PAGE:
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Cover of Heavy: An American Memoir
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Heavy: An American Memoir

By: Kiese Laymon

Publisher: Simon & Schuster Trade

Imprint: Scribner

Format: Trade Paperback | ISBN: 9781501125669

Other Formats:

Electronic | Hardcover | Audio

On Sale: | Pages: 256

  • About the Book
  • Reviews
*Named a Best Book of 2018 by the New York Times, Publishers Weekly, NPR, Broadly, Buzzfeed (Nonfiction), The Undefeated, Library Journal (Biography/Memoirs), The Washington Post (Nonfiction), Southern Living (Southern), Entertainment Weekly, and The New York Times Critics* In this powerful, provocative, and universally lauded memoir--winner of the Andrew Carnegie Medal and finalist for the Kirkus Prize--genre-bending essayist and novelist Kiese Laymon "provocatively meditates on his trauma growing up as a black man, and in turn crafts an essential polemic against American moral rot" (Entertainment Weekly). In Heavy, Laymon writes eloquently and honestly about growing up a hard-headed black son to a complicated and brilliant black mother in Jackson, Mississippi. From his early experiences of sexual violence, to his suspension from college, to time in New York as a college professor, Laymon charts his complex relationship with his mother, grandmother, anorexia, obesity, sex, writing, and ultimately gambling. Heavy is a "gorgeous, gutting...generous" (The New York Times) memoir that combines personal stories with piercing intellect to reflect both on the strife of American society and on Laymon's experiences with abuse. By attempting to name secrets and lies he and his mother spent a lifetime avoiding, he asks us to confront the terrifying possibility that few in this nation actually know how to responsibly love, and even fewer want to live under the weight of actually becoming free. "A book for people who appreciated Roxane Gay's memoir Hunger" (Milwaukee Journal Sentinel), Heavy is defiant yet vulnerable, an insightful, often comical exploration of weight, identity, art, friendship, and family through years of haunting implosions and long reverberations. "You won't be able to put this memoir] down...It is packed with reminders of how black dreams get skewed and deferred, yet are also pregnant with the possibility that a kind of redemption may lie in intimate grappling with black realities" (The Atlantic).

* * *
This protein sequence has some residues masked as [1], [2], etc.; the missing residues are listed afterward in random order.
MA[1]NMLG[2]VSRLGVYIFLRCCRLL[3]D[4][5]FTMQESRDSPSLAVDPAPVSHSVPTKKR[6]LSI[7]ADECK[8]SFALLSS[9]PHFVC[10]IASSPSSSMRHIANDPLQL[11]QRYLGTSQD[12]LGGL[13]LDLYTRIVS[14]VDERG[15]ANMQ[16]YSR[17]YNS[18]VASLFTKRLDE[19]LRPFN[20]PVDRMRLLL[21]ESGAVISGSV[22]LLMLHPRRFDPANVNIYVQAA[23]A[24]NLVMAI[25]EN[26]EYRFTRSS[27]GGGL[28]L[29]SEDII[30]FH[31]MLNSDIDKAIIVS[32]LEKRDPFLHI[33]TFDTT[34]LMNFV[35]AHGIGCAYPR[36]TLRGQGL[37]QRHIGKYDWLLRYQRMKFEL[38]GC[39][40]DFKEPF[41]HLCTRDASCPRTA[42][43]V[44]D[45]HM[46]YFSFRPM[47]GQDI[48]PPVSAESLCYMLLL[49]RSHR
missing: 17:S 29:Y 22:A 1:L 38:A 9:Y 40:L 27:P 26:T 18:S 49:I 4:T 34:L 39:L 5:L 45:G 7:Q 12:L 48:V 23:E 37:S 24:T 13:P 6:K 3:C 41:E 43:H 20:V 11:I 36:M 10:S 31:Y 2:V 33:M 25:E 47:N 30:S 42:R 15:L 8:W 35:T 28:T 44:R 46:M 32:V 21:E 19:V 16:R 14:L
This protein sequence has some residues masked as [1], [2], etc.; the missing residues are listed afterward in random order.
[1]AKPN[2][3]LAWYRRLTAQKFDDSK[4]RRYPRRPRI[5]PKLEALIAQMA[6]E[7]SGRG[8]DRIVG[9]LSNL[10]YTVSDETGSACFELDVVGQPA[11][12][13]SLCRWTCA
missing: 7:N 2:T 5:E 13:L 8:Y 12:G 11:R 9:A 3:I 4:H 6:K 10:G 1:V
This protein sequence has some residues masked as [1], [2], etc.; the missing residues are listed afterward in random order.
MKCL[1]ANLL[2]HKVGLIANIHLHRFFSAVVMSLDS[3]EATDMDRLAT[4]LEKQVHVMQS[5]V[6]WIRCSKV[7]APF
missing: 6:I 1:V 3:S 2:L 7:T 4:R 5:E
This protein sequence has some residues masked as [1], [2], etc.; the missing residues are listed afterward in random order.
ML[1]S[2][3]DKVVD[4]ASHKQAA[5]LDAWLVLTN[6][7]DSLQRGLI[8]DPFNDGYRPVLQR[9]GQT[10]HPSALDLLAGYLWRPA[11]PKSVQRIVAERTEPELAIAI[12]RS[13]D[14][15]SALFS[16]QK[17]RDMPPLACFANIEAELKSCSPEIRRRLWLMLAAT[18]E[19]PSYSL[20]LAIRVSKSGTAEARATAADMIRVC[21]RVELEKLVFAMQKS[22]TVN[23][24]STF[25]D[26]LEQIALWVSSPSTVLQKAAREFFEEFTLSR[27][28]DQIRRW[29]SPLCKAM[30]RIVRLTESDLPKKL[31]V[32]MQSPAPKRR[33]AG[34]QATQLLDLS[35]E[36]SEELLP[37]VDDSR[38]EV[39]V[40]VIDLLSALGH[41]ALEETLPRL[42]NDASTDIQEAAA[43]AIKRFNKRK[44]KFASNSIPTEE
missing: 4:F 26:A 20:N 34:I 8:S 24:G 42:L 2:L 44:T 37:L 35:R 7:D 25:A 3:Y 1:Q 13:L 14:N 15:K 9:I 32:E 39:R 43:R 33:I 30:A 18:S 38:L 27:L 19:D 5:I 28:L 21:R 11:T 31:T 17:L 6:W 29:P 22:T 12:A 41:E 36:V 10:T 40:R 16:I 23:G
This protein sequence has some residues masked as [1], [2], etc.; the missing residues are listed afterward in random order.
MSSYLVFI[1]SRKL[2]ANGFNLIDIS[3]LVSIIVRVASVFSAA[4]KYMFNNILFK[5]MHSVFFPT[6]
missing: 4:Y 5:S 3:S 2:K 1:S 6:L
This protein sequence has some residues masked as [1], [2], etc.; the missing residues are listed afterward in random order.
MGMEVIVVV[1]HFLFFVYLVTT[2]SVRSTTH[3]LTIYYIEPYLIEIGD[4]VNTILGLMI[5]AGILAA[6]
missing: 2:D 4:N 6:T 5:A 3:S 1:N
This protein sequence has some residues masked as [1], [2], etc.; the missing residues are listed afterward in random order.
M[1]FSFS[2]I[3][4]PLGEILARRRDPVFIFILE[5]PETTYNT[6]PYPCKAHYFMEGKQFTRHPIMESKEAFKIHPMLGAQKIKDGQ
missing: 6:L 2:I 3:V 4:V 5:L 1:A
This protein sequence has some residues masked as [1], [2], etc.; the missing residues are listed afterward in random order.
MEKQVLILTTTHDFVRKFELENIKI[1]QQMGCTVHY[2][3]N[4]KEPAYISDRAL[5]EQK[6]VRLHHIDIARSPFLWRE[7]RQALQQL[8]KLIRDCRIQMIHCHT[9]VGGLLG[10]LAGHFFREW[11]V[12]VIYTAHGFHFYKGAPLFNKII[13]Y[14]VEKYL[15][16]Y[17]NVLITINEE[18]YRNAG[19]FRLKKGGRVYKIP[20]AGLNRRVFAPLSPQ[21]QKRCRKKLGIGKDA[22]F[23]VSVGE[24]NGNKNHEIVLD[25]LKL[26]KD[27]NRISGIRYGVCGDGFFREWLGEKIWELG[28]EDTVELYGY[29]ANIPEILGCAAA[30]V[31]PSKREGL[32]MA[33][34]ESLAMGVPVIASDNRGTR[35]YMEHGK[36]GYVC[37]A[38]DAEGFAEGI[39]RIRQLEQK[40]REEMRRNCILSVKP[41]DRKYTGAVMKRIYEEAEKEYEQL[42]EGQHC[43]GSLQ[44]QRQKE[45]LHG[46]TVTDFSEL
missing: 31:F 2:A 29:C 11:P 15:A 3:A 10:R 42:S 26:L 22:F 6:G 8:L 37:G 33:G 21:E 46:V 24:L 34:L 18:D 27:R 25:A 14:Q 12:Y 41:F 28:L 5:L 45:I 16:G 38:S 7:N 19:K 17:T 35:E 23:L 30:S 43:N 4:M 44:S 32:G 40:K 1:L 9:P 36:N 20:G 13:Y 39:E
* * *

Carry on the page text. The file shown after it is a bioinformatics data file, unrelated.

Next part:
Laymon's sentences carry a bone-deep crackle of authenticity.... Alongside the heartbreak of these rhythmic, sensual sentences is a forceful, declarative honesty.... Laymon's memoir pulls back the surface of America's stories about race, performing almost an inversion of “Between the World and Me,” Ta-Nehisi Coates' eloquent direct address to his black son.... This is a generous conversation about the weight of racism, and the painful pressures placed on familial love. We're lucky to eavesdrop.
—San Francisco Chronicle